I am looking at a list from the Nova Scotia Archives in Halifax of 82 families (Loyalists to the King of England - Americans call them Tories) who in 1786 were each granted 200 acres of land on the Tusket River, Yarmouth County [then still part of Shelburne Co], NS. This is the part of NS nearest to the USA.
One of these names is James GERNON. Arthur Williams received a 'Warrant to Survey' 16,400 acres and Jacob Lippincott successfully petitioned the Crown (King) to settle on this parcel of land.
I came upon this list while doing research on my mother's family lines of HATFIELD, TOOKER, Van Tyle and Smith (the so-called 'Blue' Smith line). All of these 82 families were pro-English during the Revolution, and came to Nova Scotia in the 1783/4 period, although some may have delayed their departure from New York City for a year or two, hoping they could hold on to their property in the new USA.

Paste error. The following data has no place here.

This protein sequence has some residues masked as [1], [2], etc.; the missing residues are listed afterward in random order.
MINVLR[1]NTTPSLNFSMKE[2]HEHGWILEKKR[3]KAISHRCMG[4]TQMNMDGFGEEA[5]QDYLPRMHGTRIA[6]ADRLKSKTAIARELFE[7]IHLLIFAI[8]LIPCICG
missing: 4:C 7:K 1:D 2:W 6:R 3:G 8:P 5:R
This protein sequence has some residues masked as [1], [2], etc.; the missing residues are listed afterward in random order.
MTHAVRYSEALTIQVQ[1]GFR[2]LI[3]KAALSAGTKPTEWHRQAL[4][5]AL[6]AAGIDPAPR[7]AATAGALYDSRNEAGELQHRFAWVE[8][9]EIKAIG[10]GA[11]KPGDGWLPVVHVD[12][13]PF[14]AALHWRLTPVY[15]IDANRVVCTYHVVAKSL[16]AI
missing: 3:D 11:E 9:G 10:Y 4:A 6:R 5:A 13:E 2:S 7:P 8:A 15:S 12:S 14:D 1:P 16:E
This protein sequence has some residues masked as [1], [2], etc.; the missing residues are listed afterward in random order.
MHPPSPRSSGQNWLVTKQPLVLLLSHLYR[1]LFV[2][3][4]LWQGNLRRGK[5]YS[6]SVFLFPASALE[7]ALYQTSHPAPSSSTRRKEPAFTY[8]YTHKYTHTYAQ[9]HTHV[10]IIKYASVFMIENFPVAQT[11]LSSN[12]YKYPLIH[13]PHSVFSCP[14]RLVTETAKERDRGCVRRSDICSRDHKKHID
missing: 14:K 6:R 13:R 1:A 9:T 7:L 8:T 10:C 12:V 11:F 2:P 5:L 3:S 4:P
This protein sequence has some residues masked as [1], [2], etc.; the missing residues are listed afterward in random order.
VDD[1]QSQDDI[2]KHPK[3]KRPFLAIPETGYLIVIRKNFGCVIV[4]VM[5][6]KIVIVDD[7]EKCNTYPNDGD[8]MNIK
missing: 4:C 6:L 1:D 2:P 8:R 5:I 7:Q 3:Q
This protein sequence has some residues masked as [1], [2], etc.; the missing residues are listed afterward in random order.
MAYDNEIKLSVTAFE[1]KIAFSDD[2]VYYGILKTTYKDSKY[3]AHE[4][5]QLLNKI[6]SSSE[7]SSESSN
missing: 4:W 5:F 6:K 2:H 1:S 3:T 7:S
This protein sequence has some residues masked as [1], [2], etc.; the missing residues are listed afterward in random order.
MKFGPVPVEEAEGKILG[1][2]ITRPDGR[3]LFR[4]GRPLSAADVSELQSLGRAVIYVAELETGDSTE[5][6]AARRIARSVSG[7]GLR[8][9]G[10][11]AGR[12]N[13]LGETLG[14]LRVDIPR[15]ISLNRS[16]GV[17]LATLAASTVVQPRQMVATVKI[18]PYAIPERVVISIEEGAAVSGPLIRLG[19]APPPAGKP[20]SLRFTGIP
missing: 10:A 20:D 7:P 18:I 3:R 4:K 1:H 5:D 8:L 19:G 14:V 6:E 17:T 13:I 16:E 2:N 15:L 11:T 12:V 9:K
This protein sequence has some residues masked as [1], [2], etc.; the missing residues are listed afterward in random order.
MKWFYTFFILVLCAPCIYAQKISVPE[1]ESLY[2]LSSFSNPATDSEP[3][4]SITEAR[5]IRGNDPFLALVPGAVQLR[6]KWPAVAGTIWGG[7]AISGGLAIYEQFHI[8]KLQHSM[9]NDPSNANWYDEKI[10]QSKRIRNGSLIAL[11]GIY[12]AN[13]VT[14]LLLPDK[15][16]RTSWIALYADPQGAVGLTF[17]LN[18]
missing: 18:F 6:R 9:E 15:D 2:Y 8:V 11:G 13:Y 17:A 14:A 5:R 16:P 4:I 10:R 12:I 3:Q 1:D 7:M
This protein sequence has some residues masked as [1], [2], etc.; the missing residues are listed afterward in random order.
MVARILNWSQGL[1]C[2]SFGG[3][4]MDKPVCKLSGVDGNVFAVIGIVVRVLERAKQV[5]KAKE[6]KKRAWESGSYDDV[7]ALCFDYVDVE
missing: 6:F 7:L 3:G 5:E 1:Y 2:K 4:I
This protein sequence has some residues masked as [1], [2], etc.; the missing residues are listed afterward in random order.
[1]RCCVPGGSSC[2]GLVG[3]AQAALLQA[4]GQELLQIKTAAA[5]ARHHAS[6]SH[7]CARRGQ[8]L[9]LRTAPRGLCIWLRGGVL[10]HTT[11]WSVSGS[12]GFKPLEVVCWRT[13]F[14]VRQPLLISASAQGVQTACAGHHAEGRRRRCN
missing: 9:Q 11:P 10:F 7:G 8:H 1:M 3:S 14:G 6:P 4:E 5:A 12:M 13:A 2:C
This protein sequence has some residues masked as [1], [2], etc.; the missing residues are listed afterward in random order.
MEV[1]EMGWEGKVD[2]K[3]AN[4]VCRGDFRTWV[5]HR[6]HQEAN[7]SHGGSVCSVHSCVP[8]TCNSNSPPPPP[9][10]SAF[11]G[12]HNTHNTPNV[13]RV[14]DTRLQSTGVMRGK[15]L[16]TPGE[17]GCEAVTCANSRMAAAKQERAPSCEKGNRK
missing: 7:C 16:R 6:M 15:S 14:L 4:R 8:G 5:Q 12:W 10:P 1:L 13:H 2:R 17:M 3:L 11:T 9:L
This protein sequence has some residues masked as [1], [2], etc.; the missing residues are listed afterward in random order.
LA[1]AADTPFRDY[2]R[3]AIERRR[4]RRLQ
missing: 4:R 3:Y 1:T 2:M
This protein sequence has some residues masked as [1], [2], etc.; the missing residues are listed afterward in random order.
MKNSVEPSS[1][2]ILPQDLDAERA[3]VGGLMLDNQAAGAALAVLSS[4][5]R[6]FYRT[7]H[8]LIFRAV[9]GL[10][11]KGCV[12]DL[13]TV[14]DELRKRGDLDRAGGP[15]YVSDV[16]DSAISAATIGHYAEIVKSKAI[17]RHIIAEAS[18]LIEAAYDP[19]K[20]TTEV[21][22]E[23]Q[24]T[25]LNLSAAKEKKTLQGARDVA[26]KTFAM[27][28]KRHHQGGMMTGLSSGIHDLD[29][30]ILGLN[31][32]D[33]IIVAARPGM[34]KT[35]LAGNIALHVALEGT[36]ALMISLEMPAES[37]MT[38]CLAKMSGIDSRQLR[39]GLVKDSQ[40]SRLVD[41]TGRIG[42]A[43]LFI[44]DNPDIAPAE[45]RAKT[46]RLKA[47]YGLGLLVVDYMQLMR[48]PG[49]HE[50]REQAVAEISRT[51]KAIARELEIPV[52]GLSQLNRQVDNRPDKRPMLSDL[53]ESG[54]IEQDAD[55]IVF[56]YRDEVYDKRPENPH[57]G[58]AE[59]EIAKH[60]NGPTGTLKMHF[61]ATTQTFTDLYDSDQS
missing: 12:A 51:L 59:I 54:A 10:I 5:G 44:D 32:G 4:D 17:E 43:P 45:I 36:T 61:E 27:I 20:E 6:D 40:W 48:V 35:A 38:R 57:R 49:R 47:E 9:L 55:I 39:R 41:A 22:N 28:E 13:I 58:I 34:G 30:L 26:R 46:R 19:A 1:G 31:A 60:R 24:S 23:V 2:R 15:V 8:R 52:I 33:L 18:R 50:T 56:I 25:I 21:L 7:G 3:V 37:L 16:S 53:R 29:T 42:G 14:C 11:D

My question is - who was James GERNON, who was likely b. early 1740's ? He likely came to NS for a number of years, then decided to return to America. During this time, he would have disappeared from local American records. Many Loyalists did return because of the more severe winter climate and the ruggedness of the land [i.e. difficulty in farming] they were given by the King.
Many families of Dutch origin in the early colonial days cane to southern Nova Scotia as Loyalists in 1783/4. Some later moved across the Bay of Fundy to Charlotte County, New Brunswick.
Most of the new arrivals in NS in the 1780's had Dutch connections to the Elizabeth Town, NJ area or from Staten Island, Westchester Co, and in some cases from Long Island. These were all areas held through most of the Revolution by England and were only abandoned once the 'spring and fall fleets' were ready to sail with "Tories" to settle new grants of land in NS.
If none of this makes any sense, my apologies. There is no information on my archival list other than the names of the new settlers themselves.